In mid-April 2014, Vyacheslav Zakorzhevsky (Kaspersky) observed that the website “jpic.gov.sy” was hosting two Flash zero-day exploits, targeting the vulnerability later labeled CVE-2014-0515. This website was set up in 2011 by the Syrian Justice Ministry apparently to allow Syrian people to ask for reparation for the damage of the civil war. The website is still online and apparently currently clean, although it was defaced in September 2014 by some “hacktivist”.
At the time of the events, Zakorzhevsky could not retrieve the payloads distributed by these Flash zero-days exploits. ESET researchers were able to find two of these payloads, thanks to ESET LiveGrid® threat telemetry systems. The URLs of these payloads and the dates when they were seen correspond to Zakorzhevsky’s description.
In a joint effort with Marion Marschalek, Paul Rascagnères, and researchers from the Computer Incident Response Center Luxemboug (CIRCL), we were recently able to determine that the payloads distributed were very likely developed by the same actors who developed the Babar and Bunny software.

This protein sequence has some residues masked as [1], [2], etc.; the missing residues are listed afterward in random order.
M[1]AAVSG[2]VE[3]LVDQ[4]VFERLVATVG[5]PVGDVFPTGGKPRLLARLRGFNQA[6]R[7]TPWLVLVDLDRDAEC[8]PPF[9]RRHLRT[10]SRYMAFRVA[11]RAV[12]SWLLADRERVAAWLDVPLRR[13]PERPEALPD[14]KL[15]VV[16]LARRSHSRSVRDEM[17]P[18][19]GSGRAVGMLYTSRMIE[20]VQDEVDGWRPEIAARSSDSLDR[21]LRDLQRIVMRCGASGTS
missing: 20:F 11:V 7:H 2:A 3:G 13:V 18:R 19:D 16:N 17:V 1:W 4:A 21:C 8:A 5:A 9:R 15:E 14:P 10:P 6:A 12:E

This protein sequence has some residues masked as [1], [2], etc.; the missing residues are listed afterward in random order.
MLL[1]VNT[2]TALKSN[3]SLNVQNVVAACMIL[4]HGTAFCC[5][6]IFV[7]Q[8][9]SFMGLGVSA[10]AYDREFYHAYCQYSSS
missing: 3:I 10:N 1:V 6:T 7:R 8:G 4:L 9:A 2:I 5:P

How Does Casper Relate to the Other Cartoons?
Our best chance of establishing that the same developers are behind Bunny, Babar and Casper is to identify unusual code or algorithms shared between these various programs. In our comparison we also take into account the so-called “NBOT” malware (also known as the “TFC” malware), whose link with Babar and Bunny was established by Marion Marschalek in her Babar report. Here is a non-exhaustive list of such shared features we observed: